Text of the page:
If the egg is fertilized, the egg and sperm join together and form a single-celled entity called a zygoteWhen the zygote moves down the fallopian tube into the uterus, it begins to divide rapidly and forms a group of cells called blastocysts, which looks like a small raspberry. When the zygote reaches the uterus, it is implanted in the uterine lining and pregnancy begins.

If the egg is not fertilized, the body simply reabsorbs it, perhaps even before reaching the uterus. About two weeks later, the lining of the uterus breaks off and is expelled through the vagina. This is called menstruation.

 

Risk factors

The risk of having an ovarian cyst increases due to:

·          Hormonal problems:  These include taking clomiphene (Clomid), a fertility medicine used to stimulate ovulation.

·          Pregnancy:  Sometimes the cyst that forms when you ovulate stays in the ovary throughout the pregnancy.

·          Endometriosis:  This condition causes uterine endometrial cells to grow outside the uterus. Some tissue can adhere to the ovary and form a lump.

·          A severe pelvic infection:  If the infection spreads to the ovaries, it can cause cysts to form.

·          A previous ovarian cyst:  If you have a cyst, you probably have more.

 

I have cysts and I'm pregnant… Is it time to panic?

Ovarian cysts are common in early pregnancy, even if you are not having your period. Usually, these cysts are harmless, just like most other ovarian cysts.

· However, if the cysts continue to grow throughout your pregnancy, there are a few possible problems. They can break, twist, or even cause problems during childbirth. This is one of the many reasons why it is important to stay under the care of an obstetrician/gynecologist during your pregnancy and throughout your life.

- If you have polycystic ovary syndrome you are at increased risk for gestational diabetes, pregnancy-induced high blood pressure, miscarriage or premature delivery.

· Talk to your OB / GYN about your risks and potential treatment options. She will provide you with a full set of options and recommend the best treatment to help you have the healthiest pregnancy possible.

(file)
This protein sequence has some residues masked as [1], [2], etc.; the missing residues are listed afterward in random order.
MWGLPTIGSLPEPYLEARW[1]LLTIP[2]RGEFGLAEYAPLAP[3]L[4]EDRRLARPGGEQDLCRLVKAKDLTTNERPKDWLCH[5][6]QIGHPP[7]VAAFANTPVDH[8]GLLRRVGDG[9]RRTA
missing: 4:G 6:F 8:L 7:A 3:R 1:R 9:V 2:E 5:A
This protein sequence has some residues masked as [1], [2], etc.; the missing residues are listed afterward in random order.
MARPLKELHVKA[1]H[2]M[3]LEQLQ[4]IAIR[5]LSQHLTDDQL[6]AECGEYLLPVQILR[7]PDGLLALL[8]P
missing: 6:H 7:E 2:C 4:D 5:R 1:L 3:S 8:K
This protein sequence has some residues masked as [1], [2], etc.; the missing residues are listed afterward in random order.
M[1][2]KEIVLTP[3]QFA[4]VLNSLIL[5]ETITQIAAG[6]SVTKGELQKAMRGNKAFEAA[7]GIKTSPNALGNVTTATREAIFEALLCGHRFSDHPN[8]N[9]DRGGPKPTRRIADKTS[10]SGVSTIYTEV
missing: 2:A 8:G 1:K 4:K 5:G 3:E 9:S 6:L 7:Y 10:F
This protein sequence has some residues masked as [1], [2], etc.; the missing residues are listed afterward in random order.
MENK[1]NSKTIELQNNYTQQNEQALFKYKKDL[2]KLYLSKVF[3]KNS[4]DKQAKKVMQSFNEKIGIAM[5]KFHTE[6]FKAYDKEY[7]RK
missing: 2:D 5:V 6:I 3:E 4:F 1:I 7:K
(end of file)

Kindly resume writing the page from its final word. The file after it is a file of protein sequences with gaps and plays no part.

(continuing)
Ovarian cysts: what consequences before pregnancy?

  • Most of the time, having one or even more ovarian cysts does not prevent you from getting pregnant. Functional cysts do not really interfere with fertility  (many women get pregnant naturally without even suspecting their presence) or only temporarily, while they resolve. For example, a follicular cyst can prevent ovulation during one cycle, but may not interfere with ovulation in the next cycle. In addition, if these cysts are slow to leave, hormonal treatment can accelerate their disappearance and return to a normal menstrual cycle with good ovulation. 
  • As for endometriosis and polycystic ovary syndrome, they can have a very small or greater impact on fertility depending on the severity of the disease: if necessary, treatment can be implemented to facilitate pregnancy. In general, large endometrial cysts are removed surgically while hormonal stimulation often helps to ovulate normally in polycystic ovary syndrome. Many women thus manage to become pregnant and carry on their pregnancy after these treatments. 

Ovarian cysts: what consequences during pregnancy?

  • It happens that an ovarian cyst is discovered accidentally, during a mandatory ultrasound during pregnancy. A small asymptomatic cyst often only requires simple monitoring, to make sure that it does not grow too large: normally, it will not interfere with the development of your future baby, or even your delivery. 
  • In the end, it is especially the cysts causing severe pain that must be removed surgically. The same can be said for very large ovarian cysts, which are often removed as a preventive measure (without treatment, a large cyst could trigger ovarian torsion). If this type of cyst is discovered during the very first months of your pregnancy, the operation will normally be postponed until the beginning of the second trimester: at this stage, it will no longer present any particular risks for your baby. In the meantime, the doctor may give you a rest.

 

To contact our experts please call or write to us on the following number, tel / WhatsApp

: 0022996374527